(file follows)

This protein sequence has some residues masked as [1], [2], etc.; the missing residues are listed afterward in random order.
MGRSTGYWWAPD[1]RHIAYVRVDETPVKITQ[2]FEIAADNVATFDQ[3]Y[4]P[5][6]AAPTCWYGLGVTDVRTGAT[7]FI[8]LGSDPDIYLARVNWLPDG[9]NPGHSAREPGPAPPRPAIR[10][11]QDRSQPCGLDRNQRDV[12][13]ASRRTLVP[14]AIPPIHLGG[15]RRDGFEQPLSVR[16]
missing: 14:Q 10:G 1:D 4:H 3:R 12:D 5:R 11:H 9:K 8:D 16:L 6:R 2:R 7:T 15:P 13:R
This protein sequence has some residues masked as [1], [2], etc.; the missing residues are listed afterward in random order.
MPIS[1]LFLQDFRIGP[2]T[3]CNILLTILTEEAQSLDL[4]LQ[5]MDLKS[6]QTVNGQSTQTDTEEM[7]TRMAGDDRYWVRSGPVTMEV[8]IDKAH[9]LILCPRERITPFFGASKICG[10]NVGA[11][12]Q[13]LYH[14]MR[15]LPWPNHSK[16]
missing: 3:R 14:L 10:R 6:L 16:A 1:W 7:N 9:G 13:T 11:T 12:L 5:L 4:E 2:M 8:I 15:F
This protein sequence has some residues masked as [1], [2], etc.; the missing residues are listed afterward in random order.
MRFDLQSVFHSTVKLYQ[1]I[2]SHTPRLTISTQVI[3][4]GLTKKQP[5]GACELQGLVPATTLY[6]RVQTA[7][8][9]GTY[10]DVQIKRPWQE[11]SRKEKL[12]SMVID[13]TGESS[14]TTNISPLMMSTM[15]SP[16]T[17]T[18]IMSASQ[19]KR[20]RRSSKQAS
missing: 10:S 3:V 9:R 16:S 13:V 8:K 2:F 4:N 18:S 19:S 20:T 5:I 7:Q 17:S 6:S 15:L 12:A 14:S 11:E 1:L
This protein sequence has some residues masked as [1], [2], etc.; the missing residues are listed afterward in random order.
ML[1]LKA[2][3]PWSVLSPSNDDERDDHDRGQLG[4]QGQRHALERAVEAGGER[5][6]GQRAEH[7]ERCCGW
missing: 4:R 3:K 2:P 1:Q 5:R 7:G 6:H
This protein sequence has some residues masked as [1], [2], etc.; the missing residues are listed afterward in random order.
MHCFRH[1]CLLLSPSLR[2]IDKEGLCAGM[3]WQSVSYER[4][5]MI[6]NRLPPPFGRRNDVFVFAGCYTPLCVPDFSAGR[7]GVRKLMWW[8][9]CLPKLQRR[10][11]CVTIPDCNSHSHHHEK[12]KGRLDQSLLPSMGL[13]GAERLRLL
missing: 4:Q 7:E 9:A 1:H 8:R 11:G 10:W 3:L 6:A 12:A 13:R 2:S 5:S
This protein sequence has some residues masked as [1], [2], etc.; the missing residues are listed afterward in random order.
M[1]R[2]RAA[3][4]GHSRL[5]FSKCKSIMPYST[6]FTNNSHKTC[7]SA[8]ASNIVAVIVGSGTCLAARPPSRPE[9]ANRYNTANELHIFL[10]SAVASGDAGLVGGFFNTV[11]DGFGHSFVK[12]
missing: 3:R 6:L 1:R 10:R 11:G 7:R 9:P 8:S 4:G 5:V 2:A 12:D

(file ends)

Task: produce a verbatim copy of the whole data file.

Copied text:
This protein sequence has some residues masked as [1], [2], etc.; the missing residues are listed afterward in random order.
MGRSTGYWWAPD[1]RHIAYVRVDETPVKITQ[2]FEIAADNVATFDQ[3]Y[4]P[5][6]AAPTCWYGLGVTDVRTGAT[7]FI[8]LGSDPDIYLARVNWLPDG[9]NPGHSAREPGPAPPRPAIR[10][11]QDRSQPCGLDRNQRDV[12][13]ASRRTLVP[14]AIPPIHLGG[15]RRDGFEQPLSVR[16]
missing: 14:Q 10:G 1:D 4:H 3:R 12:D 5:R 11:H 9:K 8:D 16:L 6:R 2:R 7:T 15:P 13:R
This protein sequence has some residues masked as [1], [2], etc.; the missing residues are listed afterward in random order.
MPIS[1]LFLQDFRIGP[2]T[3]CNILLTILTEEAQSLDL[4]LQ[5]MDLKS[6]QTVNGQSTQTDTEEM[7]TRMAGDDRYWVRSGPVTMEV[8]IDKAH[9]LILCPRERITPFFGASKICG[10]NVGA[11][12]Q[13]LYH[14]MR[15]LPWPNHSK[16]
missing: 3:R 14:L 10:R 6:L 16:A 1:W 7:N 9:G 13:T 11:T 12:L 5:L 4:E 2:M 8:I 15:F
This protein sequence has some residues masked as [1], [2], etc.; the missing residues are listed afterward in random order.
MRFDLQSVFHSTVKLYQ[1]I[2]SHTPRLTISTQVI[3][4]GLTKKQP[5]GACELQGLVPATTLY[6]RVQTA[7][8][9]GTY[10]DVQIKRPWQE[11]SRKEKL[12]SMVID[13]TGESS[14]TTNISPLMMSTM[15]SP[16]T[17]T[18]IMSASQ[19]KR[20]RRSSKQAS
missing: 10:S 3:V 9:R 16:S 13:V 8:K 2:F 4:N 18:S 19:S 20:T 5:I 7:Q 17:S 6:S 15:L 12:A 14:S 11:E 1:L
This protein sequence has some residues masked as [1], [2], etc.; the missing residues are listed afterward in random order.
ML[1]LKA[2][3]PWSVLSPSNDDERDDHDRGQLG[4]QGQRHALERAVEAGGER[5][6]GQRAEH[7]ERCCGW
missing: 4:R 3:K 2:P 1:Q 5:R 7:G 6:H
This protein sequence has some residues masked as [1], [2], etc.; the missing residues are listed afterward in random order.
MHCFRH[1]CLLLSPSLR[2]IDKEGLCAGM[3]WQSVSYER[4][5]MI[6]NRLPPPFGRRNDVFVFAGCYTPLCVPDFSAGR[7]GVRKLMWW[8][9]CLPKLQRR[10][11]CVTIPDCNSHSHHHEK[12]KGRLDQSLLPSMGL[13]GAERLRLL
missing: 4:Q 7:E 9:A 1:H 8:R 11:G 10:W 3:L 6:A 12:A 13:R 2:S 5:S
This protein sequence has some residues masked as [1], [2], etc.; the missing residues are listed afterward in random order.
M[1]R[2]RAA[3][4]GHSRL[5]FSKCKSIMPYST[6]FTNNSHKTC[7]SA[8]ASNIVAVIVGSGTCLAARPPSRPE[9]ANRYNTANELHIFL[10]SAVASGDAGLVGGFFNTV[11]DGFGHSFVK[12]
missing: 3:R 6:L 1:R 10:R 11:G 7:R 9:P 8:S 4:G 5:V 2:A 12:D